Much like what Steve Wojciechowski did since arriving at Marquette, the new women’s basketball coach would have to reach out to recruits to see if they would still come to Marquette in the fall. So far, all three recruits, Tia Elbert, Kenisha Bell and Hannah Grim, are still signed to Marquette and will attend Marquette, according to

Since Mitchell’s departure, men’s assistant coach Jerry Wainwright has been in charge of the team’s offseason routine.

The Golden Eagles’ coaching departure started when assistant coach Tyler Summitt accepted the head coaching job at Louisiana Tech April 2. Just one week later, Mitchell announced her departure from the team.

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Tailgating tips for the ultimate baseball fan Thu, 24 Apr 2014 09:00:09 +0000 Nothing says spring like America’s favorite pastime — baseball. And nothing says baseball like a college kid’s favorite pastime — tailgating, a long-standing tradition at Miller Park.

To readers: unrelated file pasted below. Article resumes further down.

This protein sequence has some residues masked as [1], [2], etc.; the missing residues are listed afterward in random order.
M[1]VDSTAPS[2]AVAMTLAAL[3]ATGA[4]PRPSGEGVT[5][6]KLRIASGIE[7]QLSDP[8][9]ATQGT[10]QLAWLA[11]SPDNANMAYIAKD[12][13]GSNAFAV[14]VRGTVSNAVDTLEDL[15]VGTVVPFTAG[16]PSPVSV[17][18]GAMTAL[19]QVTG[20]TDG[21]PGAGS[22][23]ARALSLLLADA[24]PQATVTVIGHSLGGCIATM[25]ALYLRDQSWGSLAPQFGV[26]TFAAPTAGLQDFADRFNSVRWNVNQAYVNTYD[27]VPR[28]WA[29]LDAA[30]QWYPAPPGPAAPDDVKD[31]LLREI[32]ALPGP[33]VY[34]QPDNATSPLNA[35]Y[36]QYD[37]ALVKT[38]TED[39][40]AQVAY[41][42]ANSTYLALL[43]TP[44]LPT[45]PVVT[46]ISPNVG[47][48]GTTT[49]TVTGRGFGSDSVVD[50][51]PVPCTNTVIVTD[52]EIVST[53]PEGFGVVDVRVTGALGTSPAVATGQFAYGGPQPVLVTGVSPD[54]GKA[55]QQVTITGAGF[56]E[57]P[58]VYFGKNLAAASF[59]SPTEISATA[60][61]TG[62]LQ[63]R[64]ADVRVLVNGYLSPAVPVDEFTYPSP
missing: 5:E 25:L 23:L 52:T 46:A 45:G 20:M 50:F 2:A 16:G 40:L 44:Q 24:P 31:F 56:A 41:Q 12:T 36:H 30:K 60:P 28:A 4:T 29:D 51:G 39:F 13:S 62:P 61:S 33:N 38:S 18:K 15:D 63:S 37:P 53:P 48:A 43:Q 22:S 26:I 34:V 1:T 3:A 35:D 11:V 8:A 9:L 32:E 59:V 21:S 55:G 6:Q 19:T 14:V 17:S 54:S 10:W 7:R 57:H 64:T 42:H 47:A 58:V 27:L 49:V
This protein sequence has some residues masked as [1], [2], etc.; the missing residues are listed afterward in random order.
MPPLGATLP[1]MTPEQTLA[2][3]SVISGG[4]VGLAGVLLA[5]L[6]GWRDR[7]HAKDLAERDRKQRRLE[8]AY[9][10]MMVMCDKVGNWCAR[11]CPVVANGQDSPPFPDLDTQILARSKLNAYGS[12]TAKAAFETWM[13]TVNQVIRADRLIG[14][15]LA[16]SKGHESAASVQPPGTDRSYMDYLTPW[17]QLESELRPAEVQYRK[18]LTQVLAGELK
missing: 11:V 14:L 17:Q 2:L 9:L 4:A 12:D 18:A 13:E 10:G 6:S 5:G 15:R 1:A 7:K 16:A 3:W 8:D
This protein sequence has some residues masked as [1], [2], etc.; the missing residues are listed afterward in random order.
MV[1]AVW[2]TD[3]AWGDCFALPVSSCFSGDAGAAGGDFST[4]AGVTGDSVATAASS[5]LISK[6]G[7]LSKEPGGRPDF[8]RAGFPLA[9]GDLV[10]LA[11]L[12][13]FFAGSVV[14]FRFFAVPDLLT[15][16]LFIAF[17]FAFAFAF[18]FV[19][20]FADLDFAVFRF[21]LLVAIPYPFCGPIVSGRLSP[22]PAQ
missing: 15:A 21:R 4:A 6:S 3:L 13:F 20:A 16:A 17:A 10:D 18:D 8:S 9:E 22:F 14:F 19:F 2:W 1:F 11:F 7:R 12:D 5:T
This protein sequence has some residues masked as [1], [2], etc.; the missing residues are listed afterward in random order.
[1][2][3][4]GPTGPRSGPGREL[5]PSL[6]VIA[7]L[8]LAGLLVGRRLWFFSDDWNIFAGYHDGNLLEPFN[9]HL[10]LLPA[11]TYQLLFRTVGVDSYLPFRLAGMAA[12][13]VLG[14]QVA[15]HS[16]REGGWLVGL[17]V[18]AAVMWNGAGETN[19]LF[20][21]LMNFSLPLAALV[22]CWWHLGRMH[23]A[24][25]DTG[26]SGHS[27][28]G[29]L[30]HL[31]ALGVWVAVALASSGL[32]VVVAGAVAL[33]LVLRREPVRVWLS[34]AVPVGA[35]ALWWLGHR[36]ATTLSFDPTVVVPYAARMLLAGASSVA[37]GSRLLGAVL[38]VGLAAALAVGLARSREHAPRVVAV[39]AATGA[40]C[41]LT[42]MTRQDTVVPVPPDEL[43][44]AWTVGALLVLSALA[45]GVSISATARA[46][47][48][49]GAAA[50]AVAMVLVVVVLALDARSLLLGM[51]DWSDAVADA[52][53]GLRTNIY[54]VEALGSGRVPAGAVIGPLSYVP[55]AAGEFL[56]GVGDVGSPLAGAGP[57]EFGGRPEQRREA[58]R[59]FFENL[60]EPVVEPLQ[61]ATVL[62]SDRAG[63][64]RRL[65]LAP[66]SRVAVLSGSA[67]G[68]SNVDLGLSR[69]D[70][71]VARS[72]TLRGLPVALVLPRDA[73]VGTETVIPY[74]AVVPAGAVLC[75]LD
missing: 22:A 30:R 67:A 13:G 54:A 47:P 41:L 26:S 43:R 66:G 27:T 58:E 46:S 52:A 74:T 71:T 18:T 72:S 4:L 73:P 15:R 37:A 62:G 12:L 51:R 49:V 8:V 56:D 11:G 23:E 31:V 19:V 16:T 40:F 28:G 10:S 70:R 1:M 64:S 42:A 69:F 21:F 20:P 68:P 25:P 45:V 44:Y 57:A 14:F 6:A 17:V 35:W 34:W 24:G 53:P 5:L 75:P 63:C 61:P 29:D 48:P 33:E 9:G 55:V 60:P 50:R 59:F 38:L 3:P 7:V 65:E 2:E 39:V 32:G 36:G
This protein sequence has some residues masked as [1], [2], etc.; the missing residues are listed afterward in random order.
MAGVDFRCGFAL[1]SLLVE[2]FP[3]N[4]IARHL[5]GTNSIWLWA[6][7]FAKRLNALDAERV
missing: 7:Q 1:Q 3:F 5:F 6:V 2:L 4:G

For some baseball fans, tailgating is just as enjoyable as watching the game. Photo by Becca Rebholz /

For some baseball fans, tailgating is just as enjoyable as watching the game. Photo by Becca Rebholz /

Just by walking through the parking lots, fans’ nostrils are filled with the smell of brats and charcoal as music and friendly banter between supporters of opposing teams fill the air.

With the upcoming series between the Milwaukee Brewers and the Chicago Cubs, this weekend is a perfect opportunity to get the ultimate Milwaukee baseball experience. Here are Marquee’s eight tips to a fun and successful tailgate.

1.)  Arrive Early